Ian has been helping rebuild the website for the Instrumented hive project, based in in North Devon. It’s a group of enthusiastic and experienced bee keepers with a special interest in electronics!
The group organises beekeeping courses, hosts regular bee-keeping meetings, and is particularly interested in studying bees in ‘instrumented hives’.
The IHP hopes to unravel some of the intracacies of bees, such as the sounds and comb vibrations (particularly as pre-swarm indicators), how comb structure varies in feral or near-feral situations, how to control varroa mites with a biotech rather than a bio-chemical approach.
The IHP maintains colonies and facilities in special apiaries in North Devon and Tyne & Wear. Some of the colonies are housed in bee houses, with the flagship cabin (BeeLab One) capable of housing dozens of special hives together with recording and analysis equipment. The group has growing links with researchers studying eusocial insects, entomology and evolutionary biology. Their two key advisors are:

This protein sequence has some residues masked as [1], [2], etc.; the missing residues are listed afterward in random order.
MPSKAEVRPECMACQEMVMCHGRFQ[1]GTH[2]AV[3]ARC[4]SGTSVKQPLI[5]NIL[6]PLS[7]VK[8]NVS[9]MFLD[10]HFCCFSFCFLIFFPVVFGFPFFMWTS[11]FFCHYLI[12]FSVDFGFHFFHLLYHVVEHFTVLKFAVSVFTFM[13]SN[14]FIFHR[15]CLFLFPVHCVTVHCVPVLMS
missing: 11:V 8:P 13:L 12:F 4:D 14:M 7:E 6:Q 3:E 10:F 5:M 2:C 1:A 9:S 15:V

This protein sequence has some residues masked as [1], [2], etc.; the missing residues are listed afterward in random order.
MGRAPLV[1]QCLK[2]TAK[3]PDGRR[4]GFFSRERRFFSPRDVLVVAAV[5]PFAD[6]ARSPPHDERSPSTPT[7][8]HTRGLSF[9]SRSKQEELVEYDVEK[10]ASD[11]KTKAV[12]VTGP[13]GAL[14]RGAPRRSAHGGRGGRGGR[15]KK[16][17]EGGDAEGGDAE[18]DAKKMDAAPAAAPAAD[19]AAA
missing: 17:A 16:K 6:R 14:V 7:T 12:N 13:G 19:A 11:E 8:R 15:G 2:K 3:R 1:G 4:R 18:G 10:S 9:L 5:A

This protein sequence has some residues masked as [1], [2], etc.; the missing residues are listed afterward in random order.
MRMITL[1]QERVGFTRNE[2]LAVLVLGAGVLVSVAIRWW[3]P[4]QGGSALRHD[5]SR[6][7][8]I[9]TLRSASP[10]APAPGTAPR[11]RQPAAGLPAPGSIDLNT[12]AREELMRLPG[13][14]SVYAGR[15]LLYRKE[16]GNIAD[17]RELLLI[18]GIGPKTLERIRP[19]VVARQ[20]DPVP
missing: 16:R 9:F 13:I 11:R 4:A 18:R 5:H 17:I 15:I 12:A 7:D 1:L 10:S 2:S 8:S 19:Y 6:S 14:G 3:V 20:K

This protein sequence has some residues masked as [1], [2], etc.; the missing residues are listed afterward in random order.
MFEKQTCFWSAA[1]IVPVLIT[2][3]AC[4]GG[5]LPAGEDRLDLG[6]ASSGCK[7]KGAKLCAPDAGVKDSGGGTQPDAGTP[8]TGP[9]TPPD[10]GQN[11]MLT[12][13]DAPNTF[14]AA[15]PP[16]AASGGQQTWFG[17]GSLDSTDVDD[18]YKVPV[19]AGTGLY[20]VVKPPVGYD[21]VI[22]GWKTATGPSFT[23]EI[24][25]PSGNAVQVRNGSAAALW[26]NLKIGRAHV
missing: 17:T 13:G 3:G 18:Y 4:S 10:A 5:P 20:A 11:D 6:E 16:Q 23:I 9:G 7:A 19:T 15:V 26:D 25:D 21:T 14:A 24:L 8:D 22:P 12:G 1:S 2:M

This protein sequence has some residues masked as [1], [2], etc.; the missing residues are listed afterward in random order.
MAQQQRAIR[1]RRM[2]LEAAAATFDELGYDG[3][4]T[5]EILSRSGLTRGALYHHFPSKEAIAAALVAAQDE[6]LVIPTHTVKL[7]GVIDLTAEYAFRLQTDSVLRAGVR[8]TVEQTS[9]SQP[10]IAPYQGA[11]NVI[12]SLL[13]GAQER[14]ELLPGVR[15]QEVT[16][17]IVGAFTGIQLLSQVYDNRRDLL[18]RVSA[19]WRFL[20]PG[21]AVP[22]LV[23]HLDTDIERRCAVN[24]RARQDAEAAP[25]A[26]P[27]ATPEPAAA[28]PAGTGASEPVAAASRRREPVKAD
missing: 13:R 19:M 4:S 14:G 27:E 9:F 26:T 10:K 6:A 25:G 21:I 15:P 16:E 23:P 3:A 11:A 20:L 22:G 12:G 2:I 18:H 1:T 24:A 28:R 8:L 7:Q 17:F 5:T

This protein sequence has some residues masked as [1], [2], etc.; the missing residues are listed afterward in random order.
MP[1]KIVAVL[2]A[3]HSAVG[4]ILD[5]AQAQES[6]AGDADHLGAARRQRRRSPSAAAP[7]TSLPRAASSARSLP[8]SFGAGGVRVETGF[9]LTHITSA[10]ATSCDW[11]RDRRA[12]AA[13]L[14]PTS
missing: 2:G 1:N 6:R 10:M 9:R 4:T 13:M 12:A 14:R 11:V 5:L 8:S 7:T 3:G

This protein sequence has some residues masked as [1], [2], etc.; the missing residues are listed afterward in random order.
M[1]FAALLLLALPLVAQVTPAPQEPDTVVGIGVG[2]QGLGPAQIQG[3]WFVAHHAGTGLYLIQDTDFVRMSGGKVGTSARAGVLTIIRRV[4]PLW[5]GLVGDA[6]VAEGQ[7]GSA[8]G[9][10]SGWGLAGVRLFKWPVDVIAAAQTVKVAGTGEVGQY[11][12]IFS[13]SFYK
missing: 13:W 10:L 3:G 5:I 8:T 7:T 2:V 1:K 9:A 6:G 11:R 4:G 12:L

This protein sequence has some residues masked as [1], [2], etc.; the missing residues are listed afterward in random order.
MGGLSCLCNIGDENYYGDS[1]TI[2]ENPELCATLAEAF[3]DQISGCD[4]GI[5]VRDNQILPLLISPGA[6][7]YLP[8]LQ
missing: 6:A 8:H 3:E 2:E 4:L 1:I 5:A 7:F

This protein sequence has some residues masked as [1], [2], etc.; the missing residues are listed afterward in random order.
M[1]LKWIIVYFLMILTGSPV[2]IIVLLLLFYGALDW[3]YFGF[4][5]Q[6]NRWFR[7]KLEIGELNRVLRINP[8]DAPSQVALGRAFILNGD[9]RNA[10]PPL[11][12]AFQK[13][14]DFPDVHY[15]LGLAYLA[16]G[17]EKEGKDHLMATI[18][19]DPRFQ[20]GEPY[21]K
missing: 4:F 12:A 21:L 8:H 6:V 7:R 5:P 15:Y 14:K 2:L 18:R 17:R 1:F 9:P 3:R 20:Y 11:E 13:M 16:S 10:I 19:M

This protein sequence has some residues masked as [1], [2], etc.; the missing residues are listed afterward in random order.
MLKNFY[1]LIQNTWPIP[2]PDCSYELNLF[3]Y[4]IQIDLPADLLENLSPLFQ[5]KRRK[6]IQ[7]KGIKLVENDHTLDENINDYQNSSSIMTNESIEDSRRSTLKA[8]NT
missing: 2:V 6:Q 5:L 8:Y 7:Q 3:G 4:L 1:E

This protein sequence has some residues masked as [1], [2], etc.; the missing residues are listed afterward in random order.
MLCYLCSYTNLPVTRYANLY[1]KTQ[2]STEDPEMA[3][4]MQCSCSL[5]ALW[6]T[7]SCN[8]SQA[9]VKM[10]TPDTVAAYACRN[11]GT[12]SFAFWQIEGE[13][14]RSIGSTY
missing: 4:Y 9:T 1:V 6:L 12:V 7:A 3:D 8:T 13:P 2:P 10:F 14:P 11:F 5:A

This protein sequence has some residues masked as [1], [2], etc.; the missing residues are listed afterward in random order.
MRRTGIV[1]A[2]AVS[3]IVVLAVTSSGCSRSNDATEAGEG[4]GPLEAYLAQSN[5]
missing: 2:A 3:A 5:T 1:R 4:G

Dr Peter McGregor, Cornwall College (previously Copenhagen University) – senior scientific advisor
Dr Seirian Sumner, Institute of Zoology, London – entomology advisor
If you’re interested to know more, check out the Instrumented Hive Project website!
Another use for the recycled AA van – collecting furniture for a 50:50 auction in aid of the community centre…
After long battles, Winkleigh has persuaded the council to ‘give’ it the community centre, previously earmarked for development. But now the money needs to be raised to do repairs and maintenance. Ian helps out on the fund raising committee, and the hedgelaying demonstration we held recently was in aid of the centre. This time we’ve been out collecting contributions to the 50:50 auction and shifting tables for the event back and forth from the sports centre. The van is so versatile. Seats in, you can drive 6 kids to school. Seats out, you can load it right up.